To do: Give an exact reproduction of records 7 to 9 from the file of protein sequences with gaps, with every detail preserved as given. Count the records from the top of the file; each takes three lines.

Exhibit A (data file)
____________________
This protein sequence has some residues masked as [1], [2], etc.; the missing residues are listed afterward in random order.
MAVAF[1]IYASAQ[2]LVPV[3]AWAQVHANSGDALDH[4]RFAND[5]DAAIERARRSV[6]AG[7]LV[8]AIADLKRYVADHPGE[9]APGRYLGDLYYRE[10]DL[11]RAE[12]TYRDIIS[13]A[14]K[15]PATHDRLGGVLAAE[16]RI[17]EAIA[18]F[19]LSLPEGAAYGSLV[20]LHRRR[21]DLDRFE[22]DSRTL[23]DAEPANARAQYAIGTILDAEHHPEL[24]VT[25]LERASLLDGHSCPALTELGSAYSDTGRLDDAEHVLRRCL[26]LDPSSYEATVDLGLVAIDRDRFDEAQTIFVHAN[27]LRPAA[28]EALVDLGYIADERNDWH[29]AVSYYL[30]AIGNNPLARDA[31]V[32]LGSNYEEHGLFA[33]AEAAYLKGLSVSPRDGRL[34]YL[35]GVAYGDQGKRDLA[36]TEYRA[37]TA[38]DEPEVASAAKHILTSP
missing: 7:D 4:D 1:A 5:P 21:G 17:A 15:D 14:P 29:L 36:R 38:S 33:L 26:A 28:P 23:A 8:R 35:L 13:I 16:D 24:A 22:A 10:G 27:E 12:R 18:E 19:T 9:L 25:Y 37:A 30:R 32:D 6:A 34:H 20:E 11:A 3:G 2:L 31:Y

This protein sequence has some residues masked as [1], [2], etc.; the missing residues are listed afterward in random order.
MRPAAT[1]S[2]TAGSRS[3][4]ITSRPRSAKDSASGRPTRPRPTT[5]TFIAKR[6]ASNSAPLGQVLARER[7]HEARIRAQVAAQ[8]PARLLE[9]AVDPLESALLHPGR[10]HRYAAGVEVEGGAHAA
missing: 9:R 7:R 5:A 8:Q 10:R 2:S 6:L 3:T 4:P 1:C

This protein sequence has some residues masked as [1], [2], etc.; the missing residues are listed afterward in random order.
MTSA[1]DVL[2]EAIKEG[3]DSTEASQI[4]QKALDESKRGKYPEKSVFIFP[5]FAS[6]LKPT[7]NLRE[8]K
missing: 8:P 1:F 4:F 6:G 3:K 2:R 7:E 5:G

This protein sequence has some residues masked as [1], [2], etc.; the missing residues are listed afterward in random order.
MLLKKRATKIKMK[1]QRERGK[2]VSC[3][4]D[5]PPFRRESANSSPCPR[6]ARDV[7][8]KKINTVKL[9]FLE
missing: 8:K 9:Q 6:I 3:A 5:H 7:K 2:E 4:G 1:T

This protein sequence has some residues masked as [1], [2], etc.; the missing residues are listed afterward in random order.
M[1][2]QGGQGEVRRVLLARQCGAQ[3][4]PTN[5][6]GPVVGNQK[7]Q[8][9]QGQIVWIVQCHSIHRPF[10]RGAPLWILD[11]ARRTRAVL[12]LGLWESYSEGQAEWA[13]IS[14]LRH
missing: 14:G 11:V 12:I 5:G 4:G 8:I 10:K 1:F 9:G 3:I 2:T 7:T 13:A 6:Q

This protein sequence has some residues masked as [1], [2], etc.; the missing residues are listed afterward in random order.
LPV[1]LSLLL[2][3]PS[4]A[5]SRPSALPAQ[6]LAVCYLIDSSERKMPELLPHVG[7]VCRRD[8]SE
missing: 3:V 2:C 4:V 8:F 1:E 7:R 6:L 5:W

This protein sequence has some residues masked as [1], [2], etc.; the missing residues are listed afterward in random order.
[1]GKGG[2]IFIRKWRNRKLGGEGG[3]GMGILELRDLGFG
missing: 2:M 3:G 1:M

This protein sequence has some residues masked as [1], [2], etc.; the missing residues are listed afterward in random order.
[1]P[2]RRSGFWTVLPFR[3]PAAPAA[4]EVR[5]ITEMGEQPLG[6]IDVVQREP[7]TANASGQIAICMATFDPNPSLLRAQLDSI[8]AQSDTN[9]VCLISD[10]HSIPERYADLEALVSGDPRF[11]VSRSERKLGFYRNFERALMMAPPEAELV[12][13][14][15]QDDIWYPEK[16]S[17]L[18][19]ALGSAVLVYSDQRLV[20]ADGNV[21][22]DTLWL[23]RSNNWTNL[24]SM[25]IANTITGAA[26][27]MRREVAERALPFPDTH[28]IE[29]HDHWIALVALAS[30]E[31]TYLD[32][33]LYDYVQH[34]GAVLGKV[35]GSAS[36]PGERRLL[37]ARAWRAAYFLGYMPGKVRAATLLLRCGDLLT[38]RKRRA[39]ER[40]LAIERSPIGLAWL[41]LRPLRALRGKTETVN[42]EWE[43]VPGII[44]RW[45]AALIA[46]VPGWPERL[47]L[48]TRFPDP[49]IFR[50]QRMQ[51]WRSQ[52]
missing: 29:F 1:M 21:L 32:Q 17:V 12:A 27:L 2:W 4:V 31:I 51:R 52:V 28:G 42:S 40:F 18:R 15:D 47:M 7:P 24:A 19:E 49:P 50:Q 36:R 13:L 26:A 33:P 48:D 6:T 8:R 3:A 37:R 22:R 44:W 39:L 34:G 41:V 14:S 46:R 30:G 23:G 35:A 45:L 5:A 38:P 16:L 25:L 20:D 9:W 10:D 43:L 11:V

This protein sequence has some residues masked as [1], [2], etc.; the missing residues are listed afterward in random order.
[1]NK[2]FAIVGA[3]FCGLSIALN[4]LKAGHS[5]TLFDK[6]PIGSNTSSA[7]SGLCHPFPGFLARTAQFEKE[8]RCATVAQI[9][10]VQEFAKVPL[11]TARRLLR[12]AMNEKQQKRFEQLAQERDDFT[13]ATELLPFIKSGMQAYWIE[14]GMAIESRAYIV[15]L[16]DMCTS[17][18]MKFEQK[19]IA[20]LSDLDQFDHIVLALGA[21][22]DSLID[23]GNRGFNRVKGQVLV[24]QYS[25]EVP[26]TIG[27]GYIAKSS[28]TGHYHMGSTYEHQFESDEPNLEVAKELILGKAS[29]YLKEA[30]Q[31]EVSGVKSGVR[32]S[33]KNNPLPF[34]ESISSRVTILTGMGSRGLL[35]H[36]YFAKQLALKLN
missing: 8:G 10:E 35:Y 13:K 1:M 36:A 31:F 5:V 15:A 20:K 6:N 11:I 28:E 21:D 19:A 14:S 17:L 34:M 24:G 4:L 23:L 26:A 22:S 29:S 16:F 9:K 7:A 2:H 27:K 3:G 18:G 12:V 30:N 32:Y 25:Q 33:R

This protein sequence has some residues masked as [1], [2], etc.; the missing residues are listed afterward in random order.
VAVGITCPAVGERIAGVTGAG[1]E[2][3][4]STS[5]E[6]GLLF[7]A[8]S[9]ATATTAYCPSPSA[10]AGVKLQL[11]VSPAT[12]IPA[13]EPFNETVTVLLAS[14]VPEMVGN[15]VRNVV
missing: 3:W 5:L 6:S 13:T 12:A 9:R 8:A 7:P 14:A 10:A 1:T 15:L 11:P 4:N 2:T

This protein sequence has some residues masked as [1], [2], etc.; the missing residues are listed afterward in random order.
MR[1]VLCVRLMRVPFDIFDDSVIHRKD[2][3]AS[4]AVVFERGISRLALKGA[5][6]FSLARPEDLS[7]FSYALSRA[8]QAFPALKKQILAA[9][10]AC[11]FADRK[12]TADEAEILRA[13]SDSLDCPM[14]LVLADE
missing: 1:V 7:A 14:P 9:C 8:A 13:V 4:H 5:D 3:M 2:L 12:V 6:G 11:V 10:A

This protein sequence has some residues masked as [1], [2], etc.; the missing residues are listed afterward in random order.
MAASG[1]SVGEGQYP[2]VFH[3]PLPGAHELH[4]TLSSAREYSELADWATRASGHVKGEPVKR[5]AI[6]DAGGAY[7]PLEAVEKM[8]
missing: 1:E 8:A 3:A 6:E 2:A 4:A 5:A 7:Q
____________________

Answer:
This protein sequence has some residues masked as [1], [2], etc.; the missing residues are listed afterward in random order.
[1]GKGG[2]IFIRKWRNRKLGGEGG[3]GMGILELRDLGFG
missing: 2:M 3:G 1:M

This protein sequence has some residues masked as [1], [2], etc.; the missing residues are listed afterward in random order.
[1]P[2]RRSGFWTVLPFR[3]PAAPAA[4]EVR[5]ITEMGEQPLG[6]IDVVQREP[7]TANASGQIAICMATFDPNPSLLRAQLDSI[8]AQSDTN[9]VCLISD[10]HSIPERYADLEALVSGDPRF[11]VSRSERKLGFYRNFERALMMAPPEAELV[12][13][14][15]QDDIWYPEK[16]S[17]L[18][19]ALGSAVLVYSDQRLV[20]ADGNV[21][22]DTLWL[23]RSNNWTNL[24]SM[25]IANTITGAA[26][27]MRREVAERALPFPDTH[28]IE[29]HDHWIALVALAS[30]E[31]TYLD[32][33]LYDYVQH[34]GAVLGKV[35]GSAS[36]PGERRLL[37]ARAWRAAYFLGYMPGKVRAATLLLRCGDLLT[38]RKRRA[39]ER[40]LAIERSPIGLAWL[41]LRPLRALRGKTETVN[42]EWE[43]VPGII[44]RW[45]AALIA[46]VPGWPERL[47]L[48]TRFPDP[49]IFR[50]QRMQ[51]WRSQ[52]
missing: 29:F 1:M 21:L 32:Q 17:V 12:A 27:L 2:W 4:V 31:I 51:R 52:V 28:G 42:S 40:F 18:R 15:D 47:M 7:P 24:A 19:E 49:P 50:Q 36:R 13:L 26:A 33:P 48:D 6:T 8:R 3:A 37:R 22:R 44:W 39:L 34:G 41:V 14:S 46:R 30:G 23:G 35:A 45:L 5:A 38:P 16:L 25:L 20:D 9:W 10:D 43:L 11:V

This protein sequence has some residues masked as [1], [2], etc.; the missing residues are listed afterward in random order.
[1]NK[2]FAIVGA[3]FCGLSIALN[4]LKAGHS[5]TLFDK[6]PIGSNTSSA[7]SGLCHPFPGFLARTAQFEKE[8]RCATVAQI[9][10]VQEFAKVPL[11]TARRLLR[12]AMNEKQQKRFEQLAQERDDFT[13]ATELLPFIKSGMQAYWIE[14]GMAIESRAYIV[15]L[16]DMCTS[17][18]MKFEQK[19]IA[20]LSDLDQFDHIVLALGA[21][22]DSLID[23]GNRGFNRVKGQVLV[24]QYS[25]EVP[26]TIG[27]GYIAKSS[28]TGHYHMGSTYEHQFESDEPNLEVAKELILGKAS[29]YLKEA[30]Q[31]EVSGVKSGVR[32]S[33]KNNPLPF[34]ESISSRVTILTGMGSRGLL[35]H[36]YFAKQLALKLN
missing: 8:G 10:E 35:Y 13:K 1:M 36:A 31:F 5:V 15:A 20:K 6:N 11:I 28:E 21:D 19:A 14:S 17:L 34:M 24:G 4:L 23:L 26:A 22:S 29:S 16:F 9:K 7:A 2:H 27:K 3:G 18:G 12:V 30:N 32:Y 25:Q 33:R